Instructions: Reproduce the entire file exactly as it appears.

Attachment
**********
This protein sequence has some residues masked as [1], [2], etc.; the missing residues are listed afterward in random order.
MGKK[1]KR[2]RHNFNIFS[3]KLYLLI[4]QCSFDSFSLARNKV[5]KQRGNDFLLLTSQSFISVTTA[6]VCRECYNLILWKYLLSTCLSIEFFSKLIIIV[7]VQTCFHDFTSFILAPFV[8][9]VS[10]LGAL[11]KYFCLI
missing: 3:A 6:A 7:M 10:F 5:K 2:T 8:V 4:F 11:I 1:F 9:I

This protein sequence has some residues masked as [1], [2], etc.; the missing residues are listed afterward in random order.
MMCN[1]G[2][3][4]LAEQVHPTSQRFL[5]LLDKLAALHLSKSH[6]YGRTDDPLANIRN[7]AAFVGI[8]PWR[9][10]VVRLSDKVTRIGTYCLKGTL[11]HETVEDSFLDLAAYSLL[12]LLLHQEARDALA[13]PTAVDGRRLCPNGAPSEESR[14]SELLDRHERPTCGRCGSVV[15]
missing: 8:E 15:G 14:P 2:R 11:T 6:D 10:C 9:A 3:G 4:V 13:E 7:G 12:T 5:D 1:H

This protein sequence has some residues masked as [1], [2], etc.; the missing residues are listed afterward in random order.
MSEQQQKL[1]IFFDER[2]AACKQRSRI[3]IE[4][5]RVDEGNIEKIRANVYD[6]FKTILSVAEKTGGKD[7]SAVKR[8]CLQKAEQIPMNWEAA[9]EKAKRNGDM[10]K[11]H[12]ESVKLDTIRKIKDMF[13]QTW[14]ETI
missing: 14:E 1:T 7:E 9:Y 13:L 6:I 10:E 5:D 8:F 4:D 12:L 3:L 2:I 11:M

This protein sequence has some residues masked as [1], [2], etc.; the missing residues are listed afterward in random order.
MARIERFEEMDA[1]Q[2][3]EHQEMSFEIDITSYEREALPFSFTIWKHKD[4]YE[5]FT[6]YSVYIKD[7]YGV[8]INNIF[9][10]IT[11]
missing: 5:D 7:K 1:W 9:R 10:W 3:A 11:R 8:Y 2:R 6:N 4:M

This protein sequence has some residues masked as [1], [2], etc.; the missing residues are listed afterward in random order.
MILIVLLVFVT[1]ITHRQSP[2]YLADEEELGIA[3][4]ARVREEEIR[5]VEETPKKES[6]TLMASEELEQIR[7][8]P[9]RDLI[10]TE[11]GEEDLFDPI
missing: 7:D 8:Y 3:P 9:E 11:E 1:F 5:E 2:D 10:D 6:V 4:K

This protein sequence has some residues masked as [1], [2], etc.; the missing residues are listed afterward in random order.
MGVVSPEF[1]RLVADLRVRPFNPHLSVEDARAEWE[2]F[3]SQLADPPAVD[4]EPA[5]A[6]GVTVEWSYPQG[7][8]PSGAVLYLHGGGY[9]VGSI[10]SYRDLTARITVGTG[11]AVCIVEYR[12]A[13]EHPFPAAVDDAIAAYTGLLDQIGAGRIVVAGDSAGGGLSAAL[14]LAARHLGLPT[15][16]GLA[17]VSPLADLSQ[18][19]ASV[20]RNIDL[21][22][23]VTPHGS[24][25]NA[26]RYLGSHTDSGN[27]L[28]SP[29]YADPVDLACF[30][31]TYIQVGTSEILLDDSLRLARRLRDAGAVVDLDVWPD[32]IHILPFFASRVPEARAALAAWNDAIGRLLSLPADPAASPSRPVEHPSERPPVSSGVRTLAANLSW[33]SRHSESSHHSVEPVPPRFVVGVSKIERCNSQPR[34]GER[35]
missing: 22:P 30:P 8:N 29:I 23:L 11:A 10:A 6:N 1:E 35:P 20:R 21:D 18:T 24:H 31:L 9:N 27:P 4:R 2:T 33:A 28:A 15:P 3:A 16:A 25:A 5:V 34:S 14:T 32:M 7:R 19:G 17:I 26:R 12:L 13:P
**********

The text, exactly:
This protein sequence has some residues masked as [1], [2], etc.; the missing residues are listed afterward in random order.
MGKK[1]KR[2]RHNFNIFS[3]KLYLLI[4]QCSFDSFSLARNKV[5]KQRGNDFLLLTSQSFISVTTA[6]VCRECYNLILWKYLLSTCLSIEFFSKLIIIV[7]VQTCFHDFTSFILAPFV[8][9]VS[10]LGAL[11]KYFCLI
missing: 3:A 6:A 7:M 10:F 5:K 2:T 8:V 4:F 11:I 1:F 9:I

This protein sequence has some residues masked as [1], [2], etc.; the missing residues are listed afterward in random order.
MMCN[1]G[2][3][4]LAEQVHPTSQRFL[5]LLDKLAALHLSKSH[6]YGRTDDPLANIRN[7]AAFVGI[8]PWR[9][10]VVRLSDKVTRIGTYCLKGTL[11]HETVEDSFLDLAAYSLL[12]LLLHQEARDALA[13]PTAVDGRRLCPNGAPSEESR[14]SELLDRHERPTCGRCGSVV[15]
missing: 8:E 15:G 14:P 2:R 11:T 6:D 10:C 9:A 3:G 4:V 13:E 7:G 12:T 5:D 1:H

This protein sequence has some residues masked as [1], [2], etc.; the missing residues are listed afterward in random order.
MSEQQQKL[1]IFFDER[2]AACKQRSRI[3]IE[4][5]RVDEGNIEKIRANVYD[6]FKTILSVAEKTGGKD[7]SAVKR[8]CLQKAEQIPMNWEAA[9]EKAKRNGDM[10]K[11]H[12]ESVKLDTIRKIKDMF[13]QTW[14]ETI
missing: 14:E 1:T 7:E 9:Y 13:L 6:I 10:E 5:D 8:F 4:D 12:L 3:L 2:I 11:M

This protein sequence has some residues masked as [1], [2], etc.; the missing residues are listed afterward in random order.
MARIERFEEMDA[1]Q[2][3]EHQEMSFEIDITSYEREALPFSFTIWKHKD[4]YE[5]FT[6]YSVYIKD[7]YGV[8]INNIF[9][10]IT[11]
missing: 5:D 7:K 1:W 9:R 10:W 3:A 11:R 8:Y 2:R 6:N 4:M

This protein sequence has some residues masked as [1], [2], etc.; the missing residues are listed afterward in random order.
MILIVLLVFVT[1]ITHRQSP[2]YLADEEELGIA[3][4]ARVREEEIR[5]VEETPKKES[6]TLMASEELEQIR[7][8]P[9]RDLI[10]TE[11]GEEDLFDPI
missing: 7:D 8:Y 3:P 9:E 11:E 1:F 5:E 2:D 10:D 6:V 4:K

This protein sequence has some residues masked as [1], [2], etc.; the missing residues are listed afterward in random order.
MGVVSPEF[1]RLVADLRVRPFNPHLSVEDARAEWE[2]F[3]SQLADPPAVD[4]EPA[5]A[6]GVTVEWSYPQG[7][8]PSGAVLYLHGGGY[9]VGSI[10]SYRDLTARITVGTG[11]AVCIVEYR[12]A[13]EHPFPAAVDDAIAAYTGLLDQIGAGRIVVAGDSAGGGLSAAL[14]LAARHLGLPT[15][16]GLA[17]VSPLADLSQ[18][19]ASV[20]RNIDL[21][22][23]VTPHGS[24][25]NA[26]RYLGSHTDSGN[27]L[28]SP[29]YADPVDLACF[30][31]TYIQVGTSEILLDDSLRLARRLRDAGAVVDLDVWPD[32]IHILPFFASRVPEARAALAAWNDAIGRLLSLPADPAASPSRPVEHPSERPPVSSGVRTLAANLSW[33]SRHSESSHHSVEPVPPRFVVGVSKIERCNSQPR[34]GER[35]
missing: 22:P 30:P 8:N 29:I 23:L 11:A 10:A 6:N 1:E 35:P 20:R 21:D 18:T 24:H 31:L 9:N 27:P 4:R 2:T 33:A 28:A 15:P 3:A 16:A 25:A 5:V 34:S 14:T 32:M 7:R 19:G 17:I 26:R 12:L 13:P